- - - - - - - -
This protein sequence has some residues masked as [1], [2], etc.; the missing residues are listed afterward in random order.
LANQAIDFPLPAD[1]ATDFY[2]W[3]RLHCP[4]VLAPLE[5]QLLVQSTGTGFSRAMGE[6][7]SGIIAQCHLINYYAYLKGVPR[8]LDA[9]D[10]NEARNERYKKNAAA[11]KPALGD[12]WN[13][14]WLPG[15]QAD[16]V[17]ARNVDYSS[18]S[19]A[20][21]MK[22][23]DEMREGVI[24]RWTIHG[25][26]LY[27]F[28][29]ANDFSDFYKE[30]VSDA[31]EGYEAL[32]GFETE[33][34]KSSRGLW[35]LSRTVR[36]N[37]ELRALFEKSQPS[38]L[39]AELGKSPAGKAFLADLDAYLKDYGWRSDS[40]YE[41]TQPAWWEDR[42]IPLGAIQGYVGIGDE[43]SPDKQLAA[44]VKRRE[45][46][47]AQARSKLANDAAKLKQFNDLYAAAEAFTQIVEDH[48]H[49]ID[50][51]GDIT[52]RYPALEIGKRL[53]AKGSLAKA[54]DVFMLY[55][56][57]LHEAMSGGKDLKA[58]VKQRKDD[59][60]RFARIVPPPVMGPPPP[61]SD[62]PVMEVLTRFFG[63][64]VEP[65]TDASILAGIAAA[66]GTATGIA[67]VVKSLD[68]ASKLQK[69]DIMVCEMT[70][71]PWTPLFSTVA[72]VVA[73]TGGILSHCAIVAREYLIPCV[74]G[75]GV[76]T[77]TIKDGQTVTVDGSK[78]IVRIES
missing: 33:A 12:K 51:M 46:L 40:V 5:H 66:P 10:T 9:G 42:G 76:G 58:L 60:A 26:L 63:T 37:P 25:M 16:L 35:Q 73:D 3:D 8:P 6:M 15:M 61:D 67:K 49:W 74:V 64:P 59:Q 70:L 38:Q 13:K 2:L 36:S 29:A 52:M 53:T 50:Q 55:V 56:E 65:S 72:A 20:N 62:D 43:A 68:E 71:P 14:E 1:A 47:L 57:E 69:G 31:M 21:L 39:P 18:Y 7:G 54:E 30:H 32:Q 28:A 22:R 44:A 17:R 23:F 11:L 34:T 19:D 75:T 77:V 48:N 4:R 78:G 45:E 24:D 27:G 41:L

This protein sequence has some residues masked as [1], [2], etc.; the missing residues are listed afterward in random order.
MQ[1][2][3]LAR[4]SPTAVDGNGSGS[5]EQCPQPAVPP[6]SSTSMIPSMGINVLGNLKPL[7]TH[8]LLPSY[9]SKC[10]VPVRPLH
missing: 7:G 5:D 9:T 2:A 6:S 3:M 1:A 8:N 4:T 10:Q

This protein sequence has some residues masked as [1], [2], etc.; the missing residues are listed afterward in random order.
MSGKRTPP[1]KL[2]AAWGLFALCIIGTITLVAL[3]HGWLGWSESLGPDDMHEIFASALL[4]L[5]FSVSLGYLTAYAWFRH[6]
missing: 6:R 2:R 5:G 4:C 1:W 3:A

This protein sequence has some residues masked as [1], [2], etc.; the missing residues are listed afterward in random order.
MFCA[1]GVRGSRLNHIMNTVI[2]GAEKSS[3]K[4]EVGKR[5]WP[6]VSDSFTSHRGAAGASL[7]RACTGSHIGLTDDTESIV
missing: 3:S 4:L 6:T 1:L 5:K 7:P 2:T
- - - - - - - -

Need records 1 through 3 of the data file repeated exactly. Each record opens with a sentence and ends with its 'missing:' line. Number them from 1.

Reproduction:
This protein sequence has some residues masked as [1], [2], etc.; the missing residues are listed afterward in random order.
LANQAIDFPLPAD[1]ATDFY[2]W[3]RLHCP[4]VLAPLE[5]QLLVQSTGTGFSRAMGE[6][7]SGIIAQCHLINYYAYLKGVPR[8]LDA[9]D[10]NEARNERYKKNAAA[11]KPALGD[12]WN[13][14]WLPG[15]QAD[16]V[17]ARNVDYSS[18]S[19]A[20][21]MK[22][23]DEMREGVI[24]RWTIHG[25][26]LY[27]F[28][29]ANDFSDFYKE[30]VSDA[31]EGYEAL[32]GFETE[33][34]KSSRGLW[35]LSRTVR[36]N[37]ELRALFEKSQPS[38]L[39]AELGKSPAGKAFLADLDAYLKDYGWRSDS[40]YE[41]TQPAWWEDR[42]IPLGAIQGYVGIGDE[43]SPDKQLAA[44]VKRRE[45][46][47]AQARSKLANDAAKLKQFNDLYAAAEAFTQIVEDH[48]H[49]ID[50][51]GDIT[52]RYPALEIGKRL[53]AKGSLAKA[54]DVFMLY[55][56][57]LHEAMSGGKDLKA[58]VKQRKDD[59][60]RFARIVPPPVMGPPPP[61]SD[62]PVMEVLTRFFG[63][64]VEP[65]TDASILAGIAAA[66]GTATGIA[67]VVKSLD[68]ASKLQK[69]DIMVCEMT[70][71]PWTPLFSTVA[72]VVA[73]TGGILSHCAIVAREYLIPCV[74]G[75]GV[76]T[77]TIKDGQTVTVDGSK[78]IVRIES
missing: 33:A 12:K 51:M 46:L 40:V 5:H 66:P 10:T 9:G 42:G 76:G 58:L 60:A 26:L 63:T 37:P 25:M 16:L 35:Q 73:D 3:D 8:P 6:M 15:M 61:D 67:K 49:W 74:V 64:P 59:Q 70:L 38:Q 13:K 2:L 36:S 29:A 52:M 53:T 50:Q 55:V 56:E 65:S 72:A 20:N 62:D 43:A 68:E 71:P 14:E 1:A 47:L 57:E 69:G 31:M 21:L 39:P 18:Y 7:G 54:E 30:H 32:Q 28:A 22:R 44:A 17:R 23:F 11:L 34:T 19:D 75:T 77:V 48:N 4:R 78:G 45:E 24:D 27:G 41:L

This protein sequence has some residues masked as [1], [2], etc.; the missing residues are listed afterward in random order.
MQ[1][2][3]LAR[4]SPTAVDGNGSGS[5]EQCPQPAVPP[6]SSTSMIPSMGINVLGNLKPL[7]TH[8]LLPSY[9]SKC[10]VPVRPLH
missing: 7:G 5:D 9:T 2:A 6:S 3:M 1:A 8:N 4:T 10:Q

This protein sequence has some residues masked as [1], [2], etc.; the missing residues are listed afterward in random order.
MSGKRTPP[1]KL[2]AAWGLFALCIIGTITLVAL[3]HGWLGWSESLGPDDMHEIFASALL[4]L[5]FSVSLGYLTAYAWFRH[6]
missing: 6:R 2:R 5:G 4:C 1:W 3:A